During the latest centuries, the wooden boat production has been ousted by other materials and the companys focus changed towards service and motors. The building is likely to be demolished during this year and replaced by a new, more modern one.
The old building have been carefully investigated and analyzed to create a library of useful parts with the dimensions and lengths. It is mainly constructed by wood. It contains a big hall, a storagehall for masts, tarps etc., a small heated office area with a kitchen and a restroom, a welding/metalworkshop, aswell as a second floor at a part of the building with storageareas for tools etc. The main hall was used to build wooden boats, with all the machinery in it, workbenches, woodstorage for the boatbuilding etc. and has double ceilingheight. In the main hall there are alot of big mullioned windows. The roof is corrugated iron.
The design objective was small wood workshop combined with a storage area for a small wooden boat to make a favorable space for restoration during the winter season. What a workshop needs, in my mind, is adequate daylighting, a calming view, enough space but not excessive distances to move. There was also an urge to create a separate department for recreation and communion.
Initial sketches made while trying to presume little about how architecture “should be”. The aim was to come up with an architectural system that was general enough (to use as much as possible of the salvaged material), while enabling geometrical freedom to adjust to program and aesthetics.
The surfaces can adopt any angle and acts as both walls and roofs. This new building elements will be referred to as plates. The facade material can be corrugated metal sheets or patched wooden panels and the geometry isn’t bound to how the surfaces are paneled.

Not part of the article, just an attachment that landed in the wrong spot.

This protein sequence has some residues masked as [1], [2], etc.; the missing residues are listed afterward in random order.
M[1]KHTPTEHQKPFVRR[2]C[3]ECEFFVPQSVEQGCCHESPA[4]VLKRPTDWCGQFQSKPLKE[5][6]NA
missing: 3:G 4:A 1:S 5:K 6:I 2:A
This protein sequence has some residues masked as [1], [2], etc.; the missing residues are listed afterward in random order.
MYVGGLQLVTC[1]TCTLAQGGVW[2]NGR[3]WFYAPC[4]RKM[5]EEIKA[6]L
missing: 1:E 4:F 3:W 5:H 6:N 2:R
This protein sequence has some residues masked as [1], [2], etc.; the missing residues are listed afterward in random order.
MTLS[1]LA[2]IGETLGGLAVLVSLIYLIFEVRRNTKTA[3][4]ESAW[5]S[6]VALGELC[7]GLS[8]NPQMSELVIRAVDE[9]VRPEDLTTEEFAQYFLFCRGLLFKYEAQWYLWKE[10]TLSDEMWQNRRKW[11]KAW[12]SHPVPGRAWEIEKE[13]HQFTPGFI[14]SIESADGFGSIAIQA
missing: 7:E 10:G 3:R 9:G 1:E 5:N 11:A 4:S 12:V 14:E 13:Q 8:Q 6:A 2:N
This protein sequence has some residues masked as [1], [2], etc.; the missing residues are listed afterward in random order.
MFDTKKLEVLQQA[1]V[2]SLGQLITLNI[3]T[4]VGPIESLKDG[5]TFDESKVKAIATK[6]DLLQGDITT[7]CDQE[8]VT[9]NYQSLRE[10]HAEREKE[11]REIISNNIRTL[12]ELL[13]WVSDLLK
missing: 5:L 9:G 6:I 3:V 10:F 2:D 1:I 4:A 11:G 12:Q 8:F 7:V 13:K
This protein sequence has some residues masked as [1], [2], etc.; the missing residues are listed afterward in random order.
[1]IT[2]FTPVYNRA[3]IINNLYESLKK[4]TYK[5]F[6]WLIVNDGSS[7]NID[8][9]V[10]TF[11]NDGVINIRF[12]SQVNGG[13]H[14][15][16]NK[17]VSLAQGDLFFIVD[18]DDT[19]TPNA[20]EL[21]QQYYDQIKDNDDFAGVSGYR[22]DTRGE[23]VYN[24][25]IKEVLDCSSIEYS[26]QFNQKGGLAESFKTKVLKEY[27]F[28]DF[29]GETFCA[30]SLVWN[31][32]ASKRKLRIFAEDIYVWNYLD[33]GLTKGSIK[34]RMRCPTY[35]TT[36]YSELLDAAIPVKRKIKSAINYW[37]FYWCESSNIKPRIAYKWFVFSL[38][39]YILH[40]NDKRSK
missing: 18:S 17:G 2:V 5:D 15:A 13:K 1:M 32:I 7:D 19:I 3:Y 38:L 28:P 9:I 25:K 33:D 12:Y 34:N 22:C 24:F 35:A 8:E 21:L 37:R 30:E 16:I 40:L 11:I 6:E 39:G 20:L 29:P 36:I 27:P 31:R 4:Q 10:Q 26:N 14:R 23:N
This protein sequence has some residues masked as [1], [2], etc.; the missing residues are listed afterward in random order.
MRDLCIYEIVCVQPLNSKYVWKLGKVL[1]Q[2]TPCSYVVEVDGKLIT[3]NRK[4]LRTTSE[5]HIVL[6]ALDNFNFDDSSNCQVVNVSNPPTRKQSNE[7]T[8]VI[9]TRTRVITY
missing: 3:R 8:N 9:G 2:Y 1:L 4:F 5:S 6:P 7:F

Generating the shape
Initially physical models was used as a sketching method. An early thought about material usage through tessilation and an urge to achieve a unique geometric shape was driving. The amount of available material has been kept in mind all through the sketching phase. A number of simple sketch models were made, where liked spatial expressions were picked and developed. The program , areas and specific shape of the boat was another tool to determine the shape of the building.
The workshop part and the boat storage part make one volume each. The two floors also split the building where the bottom floor is for heavy duties, where the floor is kept untreated, while the top floor get a refined finish with planed floor planks. This is to emphasise the contrast of the preserved wood, which might not be visible hidden under layers of oil and paint stains of the rough surface.
The physical models were translated to / modelled in a digital environment to be able to easily measure areas and lengths of the geometries.
Some nice properties of the geometries was found, such as the directionality the surfaces were given when contoured. The lines help to differentiate the surfaces from each other and percieve the angles of them. This property will later be used and achieved in the final design by the direction of the metal sheets.
Another finding was that the length of secondary beams (75*200) available will probably not be enough to enclose the nessesary space, and therefore other dimensions will have to be part of the new design aswell.